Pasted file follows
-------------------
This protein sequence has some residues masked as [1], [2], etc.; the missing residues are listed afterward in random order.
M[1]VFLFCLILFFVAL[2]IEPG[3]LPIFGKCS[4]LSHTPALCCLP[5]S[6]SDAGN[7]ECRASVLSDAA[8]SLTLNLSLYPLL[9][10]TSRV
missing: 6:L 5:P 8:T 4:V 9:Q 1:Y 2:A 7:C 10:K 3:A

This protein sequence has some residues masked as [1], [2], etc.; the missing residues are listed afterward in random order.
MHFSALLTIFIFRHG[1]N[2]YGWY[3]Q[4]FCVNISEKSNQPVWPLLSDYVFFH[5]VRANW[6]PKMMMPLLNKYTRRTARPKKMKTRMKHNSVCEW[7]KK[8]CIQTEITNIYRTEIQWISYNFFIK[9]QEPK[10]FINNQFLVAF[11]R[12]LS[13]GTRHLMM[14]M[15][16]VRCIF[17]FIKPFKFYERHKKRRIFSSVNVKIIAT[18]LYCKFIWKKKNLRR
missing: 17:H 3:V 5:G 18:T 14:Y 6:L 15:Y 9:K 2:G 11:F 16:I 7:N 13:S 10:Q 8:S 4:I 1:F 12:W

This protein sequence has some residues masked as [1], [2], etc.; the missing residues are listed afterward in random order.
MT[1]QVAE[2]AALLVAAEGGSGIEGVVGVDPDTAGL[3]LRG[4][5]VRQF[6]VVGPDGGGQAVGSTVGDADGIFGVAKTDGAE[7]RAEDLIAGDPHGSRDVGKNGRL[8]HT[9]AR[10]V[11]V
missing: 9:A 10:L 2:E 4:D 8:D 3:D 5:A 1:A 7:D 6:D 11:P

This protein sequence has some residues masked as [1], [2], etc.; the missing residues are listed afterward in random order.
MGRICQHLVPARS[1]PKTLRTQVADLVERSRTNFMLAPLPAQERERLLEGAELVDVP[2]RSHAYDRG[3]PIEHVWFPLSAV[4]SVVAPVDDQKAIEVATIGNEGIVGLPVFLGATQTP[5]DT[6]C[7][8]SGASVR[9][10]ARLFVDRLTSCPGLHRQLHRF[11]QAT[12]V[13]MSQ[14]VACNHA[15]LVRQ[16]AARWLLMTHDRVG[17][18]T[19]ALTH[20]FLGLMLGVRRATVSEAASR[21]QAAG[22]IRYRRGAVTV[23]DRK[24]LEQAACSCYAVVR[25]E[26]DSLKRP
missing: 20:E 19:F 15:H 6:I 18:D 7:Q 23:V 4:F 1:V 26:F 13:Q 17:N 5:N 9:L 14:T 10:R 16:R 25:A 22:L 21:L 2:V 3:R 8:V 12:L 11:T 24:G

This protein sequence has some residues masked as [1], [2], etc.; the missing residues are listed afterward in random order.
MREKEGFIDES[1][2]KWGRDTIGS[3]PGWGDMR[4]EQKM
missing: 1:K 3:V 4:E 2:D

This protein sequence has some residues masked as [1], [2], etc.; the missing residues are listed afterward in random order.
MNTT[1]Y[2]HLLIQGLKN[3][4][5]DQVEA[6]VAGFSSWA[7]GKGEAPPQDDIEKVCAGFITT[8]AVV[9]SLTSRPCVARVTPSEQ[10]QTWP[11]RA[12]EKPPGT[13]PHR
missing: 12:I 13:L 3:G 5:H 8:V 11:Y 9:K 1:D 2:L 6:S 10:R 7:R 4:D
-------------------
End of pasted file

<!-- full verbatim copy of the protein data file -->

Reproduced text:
This protein sequence has some residues masked as [1], [2], etc.; the missing residues are listed afterward in random order.
M[1]VFLFCLILFFVAL[2]IEPG[3]LPIFGKCS[4]LSHTPALCCLP[5]S[6]SDAGN[7]ECRASVLSDAA[8]SLTLNLSLYPLL[9][10]TSRV
missing: 6:L 5:P 8:T 4:V 9:Q 1:Y 2:A 7:C 10:K 3:A

This protein sequence has some residues masked as [1], [2], etc.; the missing residues are listed afterward in random order.
MHFSALLTIFIFRHG[1]N[2]YGWY[3]Q[4]FCVNISEKSNQPVWPLLSDYVFFH[5]VRANW[6]PKMMMPLLNKYTRRTARPKKMKTRMKHNSVCEW[7]KK[8]CIQTEITNIYRTEIQWISYNFFIK[9]QEPK[10]FINNQFLVAF[11]R[12]LS[13]GTRHLMM[14]M[15][16]VRCIF[17]FIKPFKFYERHKKRRIFSSVNVKIIAT[18]LYCKFIWKKKNLRR
missing: 17:H 3:V 5:G 18:T 14:Y 6:L 15:Y 9:K 2:G 11:F 16:I 7:N 13:S 10:Q 8:S 4:I 1:F 12:W

This protein sequence has some residues masked as [1], [2], etc.; the missing residues are listed afterward in random order.
MT[1]QVAE[2]AALLVAAEGGSGIEGVVGVDPDTAGL[3]LRG[4][5]VRQF[6]VVGPDGGGQAVGSTVGDADGIFGVAKTDGAE[7]RAEDLIAGDPHGSRDVGKNGRL[8]HT[9]AR[10]V[11]V
missing: 9:A 10:L 2:E 4:D 8:D 3:D 5:A 1:A 7:D 6:D 11:P

This protein sequence has some residues masked as [1], [2], etc.; the missing residues are listed afterward in random order.
MGRICQHLVPARS[1]PKTLRTQVADLVERSRTNFMLAPLPAQERERLLEGAELVDVP[2]RSHAYDRG[3]PIEHVWFPLSAV[4]SVVAPVDDQKAIEVATIGNEGIVGLPVFLGATQTP[5]DT[6]C[7][8]SGASVR[9][10]ARLFVDRLTSCPGLHRQLHRF[11]QAT[12]V[13]MSQ[14]VACNHA[15]LVRQ[16]AARWLLMTHDRVG[17][18]T[19]ALTH[20]FLGLMLGVRRATVSEAASR[21]QAAG[22]IRYRRGAVTV[23]DRK[24]LEQAACSCYAVVR[25]E[26]DSLKRP
missing: 20:E 19:F 15:H 6:I 18:D 7:Q 23:V 4:F 1:V 26:F 13:Q 17:N 5:N 9:L 14:T 10:R 16:R 25:A 22:L 21:L 2:V 3:R 8:V 12:L 11:T 24:G

This protein sequence has some residues masked as [1], [2], etc.; the missing residues are listed afterward in random order.
MREKEGFIDES[1][2]KWGRDTIGS[3]PGWGDMR[4]EQKM
missing: 1:K 3:V 4:E 2:D

This protein sequence has some residues masked as [1], [2], etc.; the missing residues are listed afterward in random order.
MNTT[1]Y[2]HLLIQGLKN[3][4][5]DQVEA[6]VAGFSSWA[7]GKGEAPPQDDIEKVCAGFITT[8]AVV[9]SLTSRPCVARVTPSEQ[10]QTWP[11]RA[12]EKPPGT[13]PHR
missing: 12:I 13:L 3:G 5:H 8:V 11:Y 9:K 1:D 2:L 6:S 10:R 7:R 4:D